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What I did to fix my cat odor problem -
I have a cat who decided to use one corner of our living room as an extra potty. She has been doing this for over two years. I periodically had the carpet professionally cleaned. The cleaner pulled the carpet up and cleaned the pad as well. For a while, this method worked well enough. Our house didn't stink all the time. I also used an enzyme product called Bi-O-Kleen Bac Out Stain and Odor Remover once a week.

I decided to pull up all the carpet and install a floating hardwood floor. After I pulled the carpet up, I discovered that the urine had soaked into the concrete. Concrete is a porous material (notice how it changes color when it gets wet outside, that's because it soaks up water). I will detail how I managed to get the odor out below, noting what worked and what didn't work:

a) Bi-o-kleen Bac Out Stain and Odor Remover. I sprayed this product onto the concrete hoping it would soak down to the cat pee and get rid of it. No such luck. I tried twice, the second time really soaking the concrete.

b) Baking Soda. I bought the biggest box of baking soda I could find (about 8 times the size of a regular box) and poured it over the concrete. I left the soda sit for 24 hours, then I vacuumed the area. I couldn't tell any difference in the odor.

c) Ozone generator. I used a plastic drop cloth to close off the living room area from the rest of the house. I did three 1-hour shock treatments of ozone (please read the notes on ozone below if you decide to use this method), then a two-hour treatment. I put high-powered fans in the room and aired it out for hours in between. This helped a lot! However, there were two small areas that still smelled like urine.

d) Vinegar and enzyme stain and odor remover. You have to neutralize the urine with vinegar before the enzyme cleaner will work. I tried this. I did not notice an improvement.

e) Natural Solution stain and odor remover (from Trader Joe's). This product worked to get the rest of the smell out (at least I can't smell it. It's possible that the cat can still smell it). This method took a long time to dry out (I used a non-puncturing moisture meter to make sure the concrete was dry before I sealed it).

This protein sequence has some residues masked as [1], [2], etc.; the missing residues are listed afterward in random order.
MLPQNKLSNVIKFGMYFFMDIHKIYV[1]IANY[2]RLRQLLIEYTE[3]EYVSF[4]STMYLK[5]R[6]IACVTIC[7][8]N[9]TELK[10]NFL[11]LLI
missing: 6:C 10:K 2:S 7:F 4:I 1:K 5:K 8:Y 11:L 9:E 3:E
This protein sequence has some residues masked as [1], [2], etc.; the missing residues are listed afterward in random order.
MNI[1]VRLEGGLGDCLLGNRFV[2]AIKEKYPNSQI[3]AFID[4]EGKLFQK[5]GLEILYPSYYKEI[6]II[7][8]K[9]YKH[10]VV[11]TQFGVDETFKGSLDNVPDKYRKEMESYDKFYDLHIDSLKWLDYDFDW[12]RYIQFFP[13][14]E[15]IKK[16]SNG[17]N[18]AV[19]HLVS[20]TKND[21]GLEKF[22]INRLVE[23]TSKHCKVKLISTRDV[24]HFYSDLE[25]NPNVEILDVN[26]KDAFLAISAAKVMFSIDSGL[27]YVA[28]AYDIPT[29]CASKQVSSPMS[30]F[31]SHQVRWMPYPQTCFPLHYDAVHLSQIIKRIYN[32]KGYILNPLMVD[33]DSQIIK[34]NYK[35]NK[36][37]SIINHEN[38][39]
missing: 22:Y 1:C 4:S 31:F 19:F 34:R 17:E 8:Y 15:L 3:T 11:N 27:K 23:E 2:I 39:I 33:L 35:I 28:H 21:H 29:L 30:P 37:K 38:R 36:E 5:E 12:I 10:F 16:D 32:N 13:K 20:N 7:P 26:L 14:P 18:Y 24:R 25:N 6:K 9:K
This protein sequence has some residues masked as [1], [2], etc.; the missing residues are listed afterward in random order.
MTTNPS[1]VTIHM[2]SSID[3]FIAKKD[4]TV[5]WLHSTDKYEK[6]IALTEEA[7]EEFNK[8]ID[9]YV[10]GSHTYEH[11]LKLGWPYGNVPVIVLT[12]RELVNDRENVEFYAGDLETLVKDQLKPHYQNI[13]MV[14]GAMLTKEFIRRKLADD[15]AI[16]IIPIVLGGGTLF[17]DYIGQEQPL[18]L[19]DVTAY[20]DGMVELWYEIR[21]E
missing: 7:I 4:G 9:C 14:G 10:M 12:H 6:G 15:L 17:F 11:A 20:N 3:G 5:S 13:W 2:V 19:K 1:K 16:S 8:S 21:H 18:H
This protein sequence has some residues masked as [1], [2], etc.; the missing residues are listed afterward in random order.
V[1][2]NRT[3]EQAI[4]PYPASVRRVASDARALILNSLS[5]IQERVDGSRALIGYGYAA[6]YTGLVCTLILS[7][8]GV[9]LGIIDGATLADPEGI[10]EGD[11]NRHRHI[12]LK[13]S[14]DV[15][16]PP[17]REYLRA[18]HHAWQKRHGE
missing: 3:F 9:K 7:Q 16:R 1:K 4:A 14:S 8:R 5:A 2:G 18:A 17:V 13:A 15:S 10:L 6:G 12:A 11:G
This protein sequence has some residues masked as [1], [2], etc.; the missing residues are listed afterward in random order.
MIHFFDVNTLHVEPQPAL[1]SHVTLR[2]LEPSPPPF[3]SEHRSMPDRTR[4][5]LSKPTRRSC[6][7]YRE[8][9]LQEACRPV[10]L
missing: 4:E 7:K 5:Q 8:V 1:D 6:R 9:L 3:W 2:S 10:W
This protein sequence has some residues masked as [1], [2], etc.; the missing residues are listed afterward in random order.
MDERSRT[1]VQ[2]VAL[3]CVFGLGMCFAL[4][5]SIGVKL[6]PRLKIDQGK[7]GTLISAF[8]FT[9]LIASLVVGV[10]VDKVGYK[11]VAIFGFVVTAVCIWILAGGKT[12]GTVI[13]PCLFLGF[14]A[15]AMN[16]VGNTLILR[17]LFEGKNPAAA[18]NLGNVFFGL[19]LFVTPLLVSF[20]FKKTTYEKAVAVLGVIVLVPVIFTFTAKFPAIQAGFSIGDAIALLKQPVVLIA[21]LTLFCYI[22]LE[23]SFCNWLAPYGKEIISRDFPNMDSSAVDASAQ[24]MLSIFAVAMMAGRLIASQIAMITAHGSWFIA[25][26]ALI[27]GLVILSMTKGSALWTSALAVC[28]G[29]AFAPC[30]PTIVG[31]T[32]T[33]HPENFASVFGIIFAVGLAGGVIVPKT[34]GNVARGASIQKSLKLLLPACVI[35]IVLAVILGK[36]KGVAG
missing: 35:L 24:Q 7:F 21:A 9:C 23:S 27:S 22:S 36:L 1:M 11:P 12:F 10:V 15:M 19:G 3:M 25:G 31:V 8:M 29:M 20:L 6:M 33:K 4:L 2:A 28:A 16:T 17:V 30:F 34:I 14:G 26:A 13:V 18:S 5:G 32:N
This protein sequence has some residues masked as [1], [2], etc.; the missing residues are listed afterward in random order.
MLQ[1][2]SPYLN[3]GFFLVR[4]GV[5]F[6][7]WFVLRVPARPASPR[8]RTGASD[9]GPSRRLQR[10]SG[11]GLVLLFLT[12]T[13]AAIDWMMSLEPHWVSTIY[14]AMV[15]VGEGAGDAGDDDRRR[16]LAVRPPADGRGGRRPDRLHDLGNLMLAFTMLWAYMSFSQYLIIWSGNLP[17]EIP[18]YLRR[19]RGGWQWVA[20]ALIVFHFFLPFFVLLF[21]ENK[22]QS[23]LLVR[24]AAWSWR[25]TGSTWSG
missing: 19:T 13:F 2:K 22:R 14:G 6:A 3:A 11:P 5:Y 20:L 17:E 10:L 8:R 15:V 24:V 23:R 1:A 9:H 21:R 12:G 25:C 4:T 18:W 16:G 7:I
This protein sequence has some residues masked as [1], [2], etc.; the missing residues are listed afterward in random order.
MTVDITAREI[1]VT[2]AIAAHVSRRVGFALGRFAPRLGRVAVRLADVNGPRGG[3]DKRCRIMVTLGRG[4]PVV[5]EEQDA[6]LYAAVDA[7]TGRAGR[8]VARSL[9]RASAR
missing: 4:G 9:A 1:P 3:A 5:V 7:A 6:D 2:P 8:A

f) AFM Safecoat Safe Seal. I used this product to seal the concrete and (hopefully) seal any remaining odor in the concrete. Only time will tell if the cat can still smell it. If I had two weeks, I could have used a Timber-Tek product which soaks into the concrete and pushes out impurities, and then seals the concrete against moisture. But this product has a 2 week curing time. I was too impatient at the time, and perhaps a little skeptical that it would work completely. If somebody out there has experience with this product, I'd be curious to hear how it worked out for you.

Notes on ozone:
Don't have anything that is alive in the same room as the ozone generator. It will kill plants and animals. Try to avoid inhaling it! There are some dangers associated with ozone, it's known to bring out formaldehyde and other aldehydes in the area. There's also a concern that the ozone allows other chemicals to bond, producing things we've never seen before and that are potentially toxic. This is why it was recommended to me that I do 1 hour shock treatments and blow the area out using fans for several hours afterward. It was unrealistic for us to do a 36 hour ozonation, though I'm curious if that would work.

Notes on cats urinating outside the kitty litter:

Cats don't pee outside the kitty litter out of spite or anger. They may have smelled some previous pet's urine and decided to pee there. In the case of my cat, the veterinarian thinks she has a problem with crystals in her urine. That veterinarian recommended exploratory surgery, which I declined. I've been doing some research lately about this problem of crystals in urine. It may be Feline Urologic Syndrome (FUS), aka cystitis. According to The New Natural Cat (by Anitra Frazier):

"These crystals are sometimes called sand or gravel. They are made mostly of magnesium and phosphorous that have been ingested in the diet as ash. Dry food and fish are high ash foods that should be avoided. Other factors that can contribute to the problem include an alkaline urine. The cat's urine should be acidic; the crystals will dissolve in an acid urine."

She has some suggestions for how to make the cat's urine more acidic, including supplements and special food and feeding only twice a day. What my veterinarian told me is that these crystals cause urination to be painful or uncomfortable, and the cat associates the pain and discomfort with the litter, so the cat finds a different place to go.

Obviously a clean litter box is very important for cats. I used to be pretty lazy about the litter box, but I've found a litter that works pretty well for me now. We use unscented XXX, which clumps, but is also flushable. We have a kitty litter box next to each toilet, and we scoop every day, right into the toilet. My husband scoops one litter box and I scoop the other. The New Natural Cat book recommends a non-slotted large spoon to do the scooping. Using this spoon you get all the wet urine at once, and the litter lasts much longer. I'm going to get some non-slotted spoons instead of our scoops.


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